The Michael Mock Rule: It Just Doesn’t Make Sense

it just doesnt make sense

Michael Mock is a long-time digital friend of mine. I am not sure how we first connected, but Michael has ridden the Bruce Gerencser Crazy Train® through each of this blog’s iterations: Bruce Droppings, From Eternity to Here, The Way Forward, and now The Life and Times of Bruce Gerencser. Michael has told me several times over the years that I am the type of person who knows just one speed — fast. The rhythm of my life is one of run, run, run, crash, burn, and then slowly, like a Phoenix rising from the ashes, I start again. Michael has watched me repeatedly do this over the years, as have others who have been long-time digital friends. Hopefully, they have been paying attention — two years, four months, still going strong. No crash and burn. Have I learned to slow down? Have I learned to balance my life? Or is this the calm before the storm? I don’t know, but for now I feel that I am in a good place. I take each day as it comes, trying not to let caustic, vindictive, hateful Christian assholes get under my skin. When they do get under my skin, it is nice to know that I can now count on Michael and others to step in and deflect their attacks. I suspect this is why there is a glimmer of hope for the crash and burn cycle finally being broken, at least when it comes to blogging.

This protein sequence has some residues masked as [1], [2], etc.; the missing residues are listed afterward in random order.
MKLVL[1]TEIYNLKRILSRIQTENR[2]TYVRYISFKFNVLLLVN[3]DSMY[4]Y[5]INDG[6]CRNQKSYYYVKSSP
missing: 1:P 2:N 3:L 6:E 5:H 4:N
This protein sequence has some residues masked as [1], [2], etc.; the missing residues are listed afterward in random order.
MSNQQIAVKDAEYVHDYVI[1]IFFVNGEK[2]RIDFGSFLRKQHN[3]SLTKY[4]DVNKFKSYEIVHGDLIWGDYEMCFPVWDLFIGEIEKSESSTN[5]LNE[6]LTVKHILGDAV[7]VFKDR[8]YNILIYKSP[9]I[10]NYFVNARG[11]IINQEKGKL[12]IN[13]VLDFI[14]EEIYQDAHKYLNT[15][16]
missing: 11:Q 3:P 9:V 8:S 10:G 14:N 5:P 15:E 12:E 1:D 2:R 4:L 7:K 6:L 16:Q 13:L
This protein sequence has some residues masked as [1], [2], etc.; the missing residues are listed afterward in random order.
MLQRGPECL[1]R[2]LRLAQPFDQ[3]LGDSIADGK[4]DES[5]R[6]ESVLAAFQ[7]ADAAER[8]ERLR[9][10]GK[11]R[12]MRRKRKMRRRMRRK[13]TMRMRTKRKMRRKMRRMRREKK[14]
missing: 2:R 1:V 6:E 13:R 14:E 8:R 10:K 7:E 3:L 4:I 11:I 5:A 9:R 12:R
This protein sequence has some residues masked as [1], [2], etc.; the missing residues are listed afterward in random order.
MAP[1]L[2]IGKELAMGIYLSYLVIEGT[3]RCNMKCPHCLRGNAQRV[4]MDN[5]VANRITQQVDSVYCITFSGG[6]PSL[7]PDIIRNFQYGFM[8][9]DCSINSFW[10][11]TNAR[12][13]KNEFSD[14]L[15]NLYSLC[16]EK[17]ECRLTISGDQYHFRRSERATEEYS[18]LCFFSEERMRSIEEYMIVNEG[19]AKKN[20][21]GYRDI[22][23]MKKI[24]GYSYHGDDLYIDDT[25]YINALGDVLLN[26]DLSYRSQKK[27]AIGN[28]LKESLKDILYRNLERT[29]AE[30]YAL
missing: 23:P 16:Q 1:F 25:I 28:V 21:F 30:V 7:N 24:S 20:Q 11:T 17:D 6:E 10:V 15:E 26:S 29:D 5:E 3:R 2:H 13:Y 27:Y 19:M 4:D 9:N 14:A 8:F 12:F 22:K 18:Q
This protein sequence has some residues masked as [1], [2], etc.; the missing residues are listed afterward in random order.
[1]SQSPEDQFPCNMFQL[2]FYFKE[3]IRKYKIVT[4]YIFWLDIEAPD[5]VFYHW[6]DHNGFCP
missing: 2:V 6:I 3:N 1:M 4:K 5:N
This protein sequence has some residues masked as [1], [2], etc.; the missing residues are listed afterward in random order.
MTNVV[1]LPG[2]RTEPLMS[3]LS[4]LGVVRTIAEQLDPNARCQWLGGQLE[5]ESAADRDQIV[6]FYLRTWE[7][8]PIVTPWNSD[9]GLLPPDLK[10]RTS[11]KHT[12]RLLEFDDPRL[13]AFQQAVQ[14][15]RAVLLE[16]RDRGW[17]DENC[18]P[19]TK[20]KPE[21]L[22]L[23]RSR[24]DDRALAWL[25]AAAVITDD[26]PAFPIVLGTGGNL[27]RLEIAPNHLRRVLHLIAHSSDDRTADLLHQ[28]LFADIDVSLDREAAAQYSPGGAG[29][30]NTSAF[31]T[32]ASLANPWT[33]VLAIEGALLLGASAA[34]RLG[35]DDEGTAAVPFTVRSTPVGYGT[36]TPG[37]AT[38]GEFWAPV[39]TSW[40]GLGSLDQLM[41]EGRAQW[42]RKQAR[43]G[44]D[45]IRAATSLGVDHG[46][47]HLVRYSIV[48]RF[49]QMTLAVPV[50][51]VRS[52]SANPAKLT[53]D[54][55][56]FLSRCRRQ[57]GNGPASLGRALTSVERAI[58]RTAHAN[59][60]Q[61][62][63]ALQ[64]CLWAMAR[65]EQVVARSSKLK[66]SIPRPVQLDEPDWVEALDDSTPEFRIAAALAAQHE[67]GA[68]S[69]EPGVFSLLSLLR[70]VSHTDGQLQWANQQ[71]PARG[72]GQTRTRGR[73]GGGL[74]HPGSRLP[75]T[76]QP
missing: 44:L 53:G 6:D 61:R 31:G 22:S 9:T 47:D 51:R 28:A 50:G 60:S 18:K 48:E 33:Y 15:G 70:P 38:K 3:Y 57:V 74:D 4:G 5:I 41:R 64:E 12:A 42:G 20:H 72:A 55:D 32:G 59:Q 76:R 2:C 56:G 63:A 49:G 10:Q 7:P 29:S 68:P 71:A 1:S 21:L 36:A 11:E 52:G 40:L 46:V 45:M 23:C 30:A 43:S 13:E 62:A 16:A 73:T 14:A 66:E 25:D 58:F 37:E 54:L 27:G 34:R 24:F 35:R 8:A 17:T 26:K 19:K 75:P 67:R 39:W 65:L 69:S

The aforementioned history lesson was given so that readers would know that Michael and I are, as much as the internet allows, good friends. We are friends on Facebook, dutifully clicking LIKE on each other’s photographs, memes, and status reports. Michael has a blog: Mock Ramblings. I hope you will check it out.

Having studiously read Michael’s blog posts and his comments on this blog, I have been able to ascertain from Michael’s words what I call The Michael Mock Rule. While Michael is quite capable of chasing Evangelical rabbits until they die from exhaustion, his view of Christianity is straightforward: Christianity doesn’t make sense. When Evangelical Bible thumpers wax eloquent about this or that doctrine, saying that all Michael, and others like him need to do is just b-e-l-i-e-v-e, Michael responds, just believing might work for you, but these beliefs don’t make any sense to me.  For Christians, these beliefs make perfect sense — as they always do for those ensconced safely in the Evangelical bubble. But for Michael, these b-e-l-i-e-v-a-b-l-e beliefs are anything but. Perhaps Michael would become a Christian if the central claims of Christianity made sense, but, at least to Michael, they don’t.